Security researchers at Cisco Talos and the Citizen Lab have presented a new technical analysis of the commercial Android spyware ‘Predator’ and its loader ‘Alien,’ sharing its data-theft capabilities and other operational details.
Predator is a commercial spyware for mobile platforms (iOS and Android) developed and sold by Israeli company Intellexa.
The spyware family has been linked to surveillance operations targeting journalists, high-profile European politicians, and even Meta executives.
The spyware can record phone calls, collect information from messaging apps, or even hide applications and prevent their execution on infected Android devices.
The Alien loader
In May 2022, Google TAG revealed five Android zero-day vulnerabilities that the Predator spyware chained to perform shellcode execution to drop Predator’s loader ‘Alien’ on a targeted device.
The Alien loader is injected into a core Android process named ‘zygote64‘ and then downloads and activates additional spyware components based on a hard-coded configuration.
Alien fetches the Predator component from an external address and launches it on the device or upgrades the existing payload with a newer version if available.
After that, Alien continues to operate on the device, facilitating discreet communications between the spyware’s components by hiding them within legitimate system processes and receiving commands from Predator to execute while bypassing Android security (SELinux).
An SELinux bypass is a crucial function of the spyware, differentiating it from $150-300/month info-stealers and trojans sold on Telegram.
Cisco explains that Alien achieves that by abusing SELinux’s contexts that determine which users and what level of information is permitted on each process and object in the system, lifting existing restrictions.
Moreover, Alien listens for “ioctl” (input/output control) commands for the spyware’s internal-component communications, which SELinux does not inspect.
Finally, Alien saves stolen data and recordings on a shared memory space, then moves it to storage, eventually exfiltrating it through Predator. This process triggers no access violations and goes unnoticed by SELinux.
Predator is the spearhead module of the spyware, arriving on the device as an ELF file and setting up a Python runtime environment to facilitate the various espionage functionalities.
The amount of logging performed on the compromised device changes depending on whether the Predator implant is a development or a stable version.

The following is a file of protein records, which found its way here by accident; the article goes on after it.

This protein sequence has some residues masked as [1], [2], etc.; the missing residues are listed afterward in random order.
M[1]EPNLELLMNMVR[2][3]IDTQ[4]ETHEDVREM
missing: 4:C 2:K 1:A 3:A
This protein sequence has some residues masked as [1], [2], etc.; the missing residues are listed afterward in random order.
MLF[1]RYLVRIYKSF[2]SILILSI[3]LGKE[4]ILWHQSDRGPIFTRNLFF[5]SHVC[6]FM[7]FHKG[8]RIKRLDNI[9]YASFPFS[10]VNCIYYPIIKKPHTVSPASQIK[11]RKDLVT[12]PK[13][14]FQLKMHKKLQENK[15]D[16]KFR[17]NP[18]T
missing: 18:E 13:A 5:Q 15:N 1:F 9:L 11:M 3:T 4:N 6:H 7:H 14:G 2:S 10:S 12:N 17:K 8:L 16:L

The functionalities facilitated by Predator’s Python modules, and performed together with Alien, include arbitrary code execution, audio recording, certificate poisoning, application hiding, app execution prevention (after reboot), and directory enumeration.
The spyware’s loader, Alien, checks if it runs on a Samsung, Huawei, Oppo, or Xiaomi, and if there’s a match, it recursively enumerates the contents of directories that hold user data from email, messaging, social media, and browser apps.
It also enumerates the victim’s contact list and lists private files in the user’s media folders, including audio, images, and video.
The spyware also uses certificate poisoning to install custom certificates to the current user-trusted certificate authorities, allowing Predator to conduct man-in-the-middle attacks and spy on TLS-encrypted network communication.
Cisco comments that Predator is careful with this ability, not installing the certificates at the system level to avoid interference at the operational level of the device, which might tip victims that something’s wrong.
“From an attacker’s perspective, the risks outweigh the reward, since with user-level certificates, the spyware can still perform TLS decryption on any communication within the browser,” explain the researchers.
Even though Cisco and Citizen Lab went deep into the spyware’s components, the researchers are still missing details about two modules, namely ‘tcore’ and ‘kmem,’ both loaded in Predator’s Python runtime environment.
“We assess with high confidence that the spyware has two additional components — tcore (main component) and kmem (privilege escalation mechanic) — but we were unable to obtain and analyze these modules,” explains Cisco’s report.
The analysts believe that tcore performs geolocation tracking, snapping images from the camera, or simulating a device power-off.
Cisco’s hypothesis for the kmem module is that it provides arbitrary read and write access into the kernel address space.
Since neither could be retrieved from infected devices, parts of Intellexa’s Predator spyware remain uncharted.
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